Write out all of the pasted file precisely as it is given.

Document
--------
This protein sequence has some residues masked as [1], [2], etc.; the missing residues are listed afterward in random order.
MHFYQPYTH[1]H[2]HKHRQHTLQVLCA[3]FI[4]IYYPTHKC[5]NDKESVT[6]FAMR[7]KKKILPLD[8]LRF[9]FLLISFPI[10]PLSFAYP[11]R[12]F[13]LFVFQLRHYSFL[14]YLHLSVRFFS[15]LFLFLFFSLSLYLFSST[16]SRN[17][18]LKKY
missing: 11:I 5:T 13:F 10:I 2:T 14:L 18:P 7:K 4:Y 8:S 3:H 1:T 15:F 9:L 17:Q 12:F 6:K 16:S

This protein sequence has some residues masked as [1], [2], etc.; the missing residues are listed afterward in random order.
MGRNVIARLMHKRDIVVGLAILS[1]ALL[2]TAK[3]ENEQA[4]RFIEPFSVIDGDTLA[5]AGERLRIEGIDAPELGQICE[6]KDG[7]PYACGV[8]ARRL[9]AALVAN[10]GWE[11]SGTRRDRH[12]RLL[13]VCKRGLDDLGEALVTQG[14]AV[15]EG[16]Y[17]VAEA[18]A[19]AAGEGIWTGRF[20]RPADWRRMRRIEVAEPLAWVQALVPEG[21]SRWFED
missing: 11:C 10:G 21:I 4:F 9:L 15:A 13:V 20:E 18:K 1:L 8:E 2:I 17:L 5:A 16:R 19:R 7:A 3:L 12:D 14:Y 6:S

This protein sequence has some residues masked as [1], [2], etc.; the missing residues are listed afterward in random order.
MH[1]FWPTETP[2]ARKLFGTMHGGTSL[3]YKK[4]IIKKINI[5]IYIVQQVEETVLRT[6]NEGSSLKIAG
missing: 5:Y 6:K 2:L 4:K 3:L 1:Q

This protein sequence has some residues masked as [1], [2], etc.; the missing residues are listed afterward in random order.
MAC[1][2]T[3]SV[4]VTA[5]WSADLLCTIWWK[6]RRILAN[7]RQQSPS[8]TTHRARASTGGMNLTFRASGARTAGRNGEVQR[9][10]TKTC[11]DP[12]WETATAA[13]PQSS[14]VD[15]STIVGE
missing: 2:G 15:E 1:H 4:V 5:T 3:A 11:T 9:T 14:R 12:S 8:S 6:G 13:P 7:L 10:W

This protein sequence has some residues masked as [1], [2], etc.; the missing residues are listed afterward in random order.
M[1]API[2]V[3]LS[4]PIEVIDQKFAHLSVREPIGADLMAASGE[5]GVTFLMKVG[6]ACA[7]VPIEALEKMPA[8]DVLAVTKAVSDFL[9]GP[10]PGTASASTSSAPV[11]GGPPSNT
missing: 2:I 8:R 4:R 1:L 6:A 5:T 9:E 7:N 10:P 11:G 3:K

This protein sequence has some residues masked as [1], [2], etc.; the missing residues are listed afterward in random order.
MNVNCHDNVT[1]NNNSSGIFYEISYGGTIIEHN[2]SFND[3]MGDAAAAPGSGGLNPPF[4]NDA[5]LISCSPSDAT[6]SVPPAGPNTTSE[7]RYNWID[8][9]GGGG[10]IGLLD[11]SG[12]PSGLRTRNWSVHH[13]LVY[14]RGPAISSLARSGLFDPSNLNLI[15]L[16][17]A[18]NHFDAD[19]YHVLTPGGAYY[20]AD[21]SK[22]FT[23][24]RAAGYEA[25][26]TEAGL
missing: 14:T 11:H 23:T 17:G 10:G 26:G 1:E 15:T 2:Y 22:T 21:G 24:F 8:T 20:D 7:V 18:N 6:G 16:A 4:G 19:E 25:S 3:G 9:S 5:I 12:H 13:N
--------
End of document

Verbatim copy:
This protein sequence has some residues masked as [1], [2], etc.; the missing residues are listed afterward in random order.
MHFYQPYTH[1]H[2]HKHRQHTLQVLCA[3]FI[4]IYYPTHKC[5]NDKESVT[6]FAMR[7]KKKILPLD[8]LRF[9]FLLISFPI[10]PLSFAYP[11]R[12]F[13]LFVFQLRHYSFL[14]YLHLSVRFFS[15]LFLFLFFSLSLYLFSST[16]SRN[17][18]LKKY
missing: 11:I 5:T 13:F 10:I 2:T 14:L 18:P 7:K 4:Y 8:S 3:H 1:T 15:F 9:L 17:Q 12:F 6:K 16:S

This protein sequence has some residues masked as [1], [2], etc.; the missing residues are listed afterward in random order.
MGRNVIARLMHKRDIVVGLAILS[1]ALL[2]TAK[3]ENEQA[4]RFIEPFSVIDGDTLA[5]AGERLRIEGIDAPELGQICE[6]KDG[7]PYACGV[8]ARRL[9]AALVAN[10]GWE[11]SGTRRDRH[12]RLL[13]VCKRGLDDLGEALVTQG[14]AV[15]EG[16]Y[17]VAEA[18]A[19]AAGEGIWTGRF[20]RPADWRRMRRIEVAEPLAWVQALVPEG[21]SRWFED
missing: 11:C 10:G 21:I 4:F 9:L 15:A 13:V 20:E 18:K 1:L 8:E 2:I 17:L 5:A 16:R 19:R 7:A 3:L 12:D 14:Y 6:S

This protein sequence has some residues masked as [1], [2], etc.; the missing residues are listed afterward in random order.
MH[1]FWPTETP[2]ARKLFGTMHGGTSL[3]YKK[4]IIKKINI[5]IYIVQQVEETVLRT[6]NEGSSLKIAG
missing: 5:Y 6:K 2:L 4:K 3:L 1:Q

This protein sequence has some residues masked as [1], [2], etc.; the missing residues are listed afterward in random order.
MAC[1][2]T[3]SV[4]VTA[5]WSADLLCTIWWK[6]RRILAN[7]RQQSPS[8]TTHRARASTGGMNLTFRASGARTAGRNGEVQR[9][10]TKTC[11]DP[12]WETATAA[13]PQSS[14]VD[15]STIVGE
missing: 2:G 15:E 1:H 4:V 5:T 3:A 11:T 9:T 14:R 12:S 8:S 6:G 13:P 7:L 10:W

This protein sequence has some residues masked as [1], [2], etc.; the missing residues are listed afterward in random order.
M[1]API[2]V[3]LS[4]PIEVIDQKFAHLSVREPIGADLMAASGE[5]GVTFLMKVG[6]ACA[7]VPIEALEKMPA[8]DVLAVTKAVSDFL[9]GP[10]PGTASASTSSAPV[11]GGPPSNT
missing: 2:I 8:R 4:R 1:L 6:A 5:T 9:E 7:N 10:P 11:G 3:K

This protein sequence has some residues masked as [1], [2], etc.; the missing residues are listed afterward in random order.
MNVNCHDNVT[1]NNNSSGIFYEISYGGTIIEHN[2]SFND[3]MGDAAAAPGSGGLNPPF[4]NDA[5]LISCSPSDAT[6]SVPPAGPNTTSE[7]RYNWID[8][9]GGGG[10]IGLLD[11]SG[12]PSGLRTRNWSVHH[13]LVY[14]RGPAISSLARSGLFDPSNLNLI[15]L[16][17]A[18]NHFDAD[19]YHVLTPGGAYY[20]AD[21]SK[22]FT[23][24]RAAGYEA[25][26]TEAGL
missing: 14:T 11:H 23:T 17:G 10:G 26:G 1:E 15:T 2:Y 22:T 21:G 24:F 8:T 20:D 7:V 18:N 6:G 16:A 4:G 19:E 25:S 3:G 9:S 5:I 12:H 13:N